What happened

Shares of Halozyme Therapeutics (NASDAQ:HALO), a drug developer with a keen focus on creating novel therapies to treat cancer, dropped as much as 10% during Friday's trading session following the announcement and pricing of a secondary stock offering after the closing bell on Thursday.

So what

As noted in a company press release late on Thursday, it priced 10 million shares of common stock at $12.50 per share, with the hope of raising $125 million in gross proceeds. As is customary for underwritten secondary offerings, the underwriters of the deal can also purchase up to an additional 1.5 million shares.

Drug capsules atop a pile of cash.

Image source: Getty Images.

The extra 10 million shares will increase Halozyme's outstanding share count by 7.8%, while the $12.50-per-share pricing of the offering was nearly 12% below where its shares closed on Thursday. The wide gap in pricing may suggest limited interest from Wall Street and investors on more shares being sold. As a reminder, issuing shares dilutes the value of existing shares that investors already own. However, this was a necessary move for Halozyme, with the company losing money and only having $179 million in cash on its balance sheet. It anticipates burning through $75 million to $85 million in cash this year.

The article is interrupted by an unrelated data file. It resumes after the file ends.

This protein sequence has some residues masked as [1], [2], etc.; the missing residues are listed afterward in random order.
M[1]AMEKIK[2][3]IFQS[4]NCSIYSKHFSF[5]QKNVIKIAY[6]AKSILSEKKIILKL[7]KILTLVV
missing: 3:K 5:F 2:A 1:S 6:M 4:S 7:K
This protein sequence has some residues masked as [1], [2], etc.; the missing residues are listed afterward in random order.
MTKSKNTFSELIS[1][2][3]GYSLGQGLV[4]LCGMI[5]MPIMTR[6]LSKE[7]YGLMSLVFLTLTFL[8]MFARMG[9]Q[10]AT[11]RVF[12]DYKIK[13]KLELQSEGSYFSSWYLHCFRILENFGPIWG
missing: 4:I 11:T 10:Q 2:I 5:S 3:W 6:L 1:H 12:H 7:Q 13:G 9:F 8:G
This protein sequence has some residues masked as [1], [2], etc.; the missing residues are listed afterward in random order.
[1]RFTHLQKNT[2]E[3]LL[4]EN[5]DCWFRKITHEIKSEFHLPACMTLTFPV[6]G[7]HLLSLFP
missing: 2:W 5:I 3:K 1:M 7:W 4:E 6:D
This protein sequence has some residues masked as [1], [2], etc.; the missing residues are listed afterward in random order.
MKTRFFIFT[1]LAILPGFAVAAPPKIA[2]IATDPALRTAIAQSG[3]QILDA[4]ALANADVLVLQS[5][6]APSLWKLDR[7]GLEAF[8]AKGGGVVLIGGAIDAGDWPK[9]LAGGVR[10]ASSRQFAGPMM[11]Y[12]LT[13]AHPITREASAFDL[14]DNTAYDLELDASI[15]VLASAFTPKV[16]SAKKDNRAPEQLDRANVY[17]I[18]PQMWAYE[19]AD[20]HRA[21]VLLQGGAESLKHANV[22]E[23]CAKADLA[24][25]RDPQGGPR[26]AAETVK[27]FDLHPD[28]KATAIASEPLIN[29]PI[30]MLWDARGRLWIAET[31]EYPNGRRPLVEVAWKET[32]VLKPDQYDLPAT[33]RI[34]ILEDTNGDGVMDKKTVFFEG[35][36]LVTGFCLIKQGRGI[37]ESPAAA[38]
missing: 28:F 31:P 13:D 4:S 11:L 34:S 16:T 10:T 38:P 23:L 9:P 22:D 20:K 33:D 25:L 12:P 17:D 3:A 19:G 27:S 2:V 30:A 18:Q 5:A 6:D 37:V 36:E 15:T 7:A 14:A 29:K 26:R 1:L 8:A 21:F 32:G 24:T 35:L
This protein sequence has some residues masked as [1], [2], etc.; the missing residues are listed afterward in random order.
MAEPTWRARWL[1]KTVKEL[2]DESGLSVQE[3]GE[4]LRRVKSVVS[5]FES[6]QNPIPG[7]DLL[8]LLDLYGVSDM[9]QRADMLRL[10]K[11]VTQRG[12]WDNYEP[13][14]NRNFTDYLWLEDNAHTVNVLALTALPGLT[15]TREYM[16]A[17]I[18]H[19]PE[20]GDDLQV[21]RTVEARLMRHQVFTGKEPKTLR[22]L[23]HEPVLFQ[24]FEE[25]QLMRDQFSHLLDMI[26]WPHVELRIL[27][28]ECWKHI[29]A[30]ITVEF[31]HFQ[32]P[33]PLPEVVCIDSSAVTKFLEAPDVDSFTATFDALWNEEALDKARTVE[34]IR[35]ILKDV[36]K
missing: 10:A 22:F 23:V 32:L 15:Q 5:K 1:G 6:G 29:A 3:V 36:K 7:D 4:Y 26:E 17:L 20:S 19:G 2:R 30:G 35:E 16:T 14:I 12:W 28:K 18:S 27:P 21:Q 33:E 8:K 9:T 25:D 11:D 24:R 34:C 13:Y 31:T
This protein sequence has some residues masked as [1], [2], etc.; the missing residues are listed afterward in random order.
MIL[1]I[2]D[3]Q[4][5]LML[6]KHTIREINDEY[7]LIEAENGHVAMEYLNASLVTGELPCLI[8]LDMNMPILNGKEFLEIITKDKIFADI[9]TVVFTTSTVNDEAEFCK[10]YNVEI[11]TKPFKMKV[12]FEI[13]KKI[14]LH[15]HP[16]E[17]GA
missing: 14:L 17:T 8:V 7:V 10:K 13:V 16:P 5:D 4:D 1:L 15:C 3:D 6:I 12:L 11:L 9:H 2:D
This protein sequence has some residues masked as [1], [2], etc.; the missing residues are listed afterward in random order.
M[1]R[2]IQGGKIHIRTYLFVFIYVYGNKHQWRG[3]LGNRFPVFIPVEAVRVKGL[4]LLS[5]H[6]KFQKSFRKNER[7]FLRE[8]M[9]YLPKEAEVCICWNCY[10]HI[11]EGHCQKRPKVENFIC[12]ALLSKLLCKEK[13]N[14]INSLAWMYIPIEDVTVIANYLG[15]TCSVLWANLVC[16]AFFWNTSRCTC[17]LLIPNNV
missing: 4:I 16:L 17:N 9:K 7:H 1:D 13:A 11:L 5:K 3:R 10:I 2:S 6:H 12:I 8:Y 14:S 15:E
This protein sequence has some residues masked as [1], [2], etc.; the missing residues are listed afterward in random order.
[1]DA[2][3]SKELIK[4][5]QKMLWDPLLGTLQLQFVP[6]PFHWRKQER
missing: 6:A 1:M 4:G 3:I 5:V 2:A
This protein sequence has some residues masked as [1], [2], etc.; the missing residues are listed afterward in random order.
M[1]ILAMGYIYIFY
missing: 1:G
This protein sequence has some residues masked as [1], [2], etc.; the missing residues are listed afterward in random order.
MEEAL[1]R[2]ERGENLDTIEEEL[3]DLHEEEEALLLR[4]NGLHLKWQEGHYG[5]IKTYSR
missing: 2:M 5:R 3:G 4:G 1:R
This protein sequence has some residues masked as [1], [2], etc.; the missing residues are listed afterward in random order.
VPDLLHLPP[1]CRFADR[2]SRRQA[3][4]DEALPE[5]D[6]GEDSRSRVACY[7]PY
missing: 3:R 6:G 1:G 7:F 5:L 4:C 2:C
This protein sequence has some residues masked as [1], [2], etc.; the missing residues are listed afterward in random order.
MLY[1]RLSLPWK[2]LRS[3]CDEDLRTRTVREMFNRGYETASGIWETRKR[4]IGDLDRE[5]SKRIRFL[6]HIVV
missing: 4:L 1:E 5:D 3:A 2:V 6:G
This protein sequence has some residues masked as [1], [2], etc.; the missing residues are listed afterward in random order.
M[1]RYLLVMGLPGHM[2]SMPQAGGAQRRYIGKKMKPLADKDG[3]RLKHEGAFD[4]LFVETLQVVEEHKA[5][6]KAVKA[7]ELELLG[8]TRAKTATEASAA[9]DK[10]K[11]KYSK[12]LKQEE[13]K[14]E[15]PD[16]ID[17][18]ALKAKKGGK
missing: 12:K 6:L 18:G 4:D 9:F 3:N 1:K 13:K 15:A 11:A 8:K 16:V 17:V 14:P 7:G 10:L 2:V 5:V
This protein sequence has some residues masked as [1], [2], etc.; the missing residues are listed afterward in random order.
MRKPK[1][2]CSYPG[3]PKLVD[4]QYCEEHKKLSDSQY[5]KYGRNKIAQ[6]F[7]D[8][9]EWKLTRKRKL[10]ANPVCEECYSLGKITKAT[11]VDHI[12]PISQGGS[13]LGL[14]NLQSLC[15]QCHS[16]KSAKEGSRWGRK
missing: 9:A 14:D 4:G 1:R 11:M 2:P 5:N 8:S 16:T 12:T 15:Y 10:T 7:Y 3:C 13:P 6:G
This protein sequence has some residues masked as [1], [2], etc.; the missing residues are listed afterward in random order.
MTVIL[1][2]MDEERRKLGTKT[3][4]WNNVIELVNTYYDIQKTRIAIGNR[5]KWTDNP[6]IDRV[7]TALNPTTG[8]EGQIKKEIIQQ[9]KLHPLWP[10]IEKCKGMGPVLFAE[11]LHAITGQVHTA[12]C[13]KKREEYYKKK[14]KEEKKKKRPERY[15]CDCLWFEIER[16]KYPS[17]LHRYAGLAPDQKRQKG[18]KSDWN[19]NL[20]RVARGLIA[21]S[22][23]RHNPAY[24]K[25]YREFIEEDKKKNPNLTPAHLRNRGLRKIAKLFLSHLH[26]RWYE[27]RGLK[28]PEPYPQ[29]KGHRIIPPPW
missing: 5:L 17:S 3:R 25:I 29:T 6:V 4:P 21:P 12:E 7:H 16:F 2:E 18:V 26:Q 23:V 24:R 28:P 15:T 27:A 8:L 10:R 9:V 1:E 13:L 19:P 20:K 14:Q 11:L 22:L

The purpose of Halozyme's offering is to fund the continued development of its PEGPH20 oncology program, as well as for other general corporate purposes. Halozyme's proprietary PEGPH20 is currently being tested in combination with Celgene's Abraxane in a late-stage pancreatic cancer trial, as well as in combination with Merck's cancer immunotherapy Keytruda in phase 1 studies for advanced non-small cell lung cancer and advanced gastric cancer, to name a few trials.

Now what

The good news for Halozyme shareholders, aside from today's pain, is that the company's Food and Drug Administration-approved products are seeing steady growth in royalties and product sales, meaning even with an acceleration in costs tied to its potentially more lucrative PEGPH20 program, we could begin to see losses narrow as soon as next year.

However, the real "prize" here is PEGPH20 and its combination trial with Abraxane, which is currently enrolling in phase 3. As Halozyme's most advanced study by far, the HALO-301 trial could make or break its oncology program in the eyes of Wall Street and investors. Even though drugs can respond uniquely to different types of cancer, Halozyme would have a difficult time convincing investors of success throughout the remainder of its pipeline if HALO-301 doesn't find the mark.

Initial data and preclinical data point to PEGPH20 being a success, but the failure rate of phase 3 studies is still high enough to merit a lot of caution right now. Given how much premium has been built into Halozyme's valuation because of its PEGPH20 program, I'd suggest sticking to the sidelines and waiting until we have that all-important phase 3 data in hand.

Sean Williams has no position in any stocks mentioned. The Motley Fool owns shares of and recommends Celgene. The Motley Fool has a disclosure policy.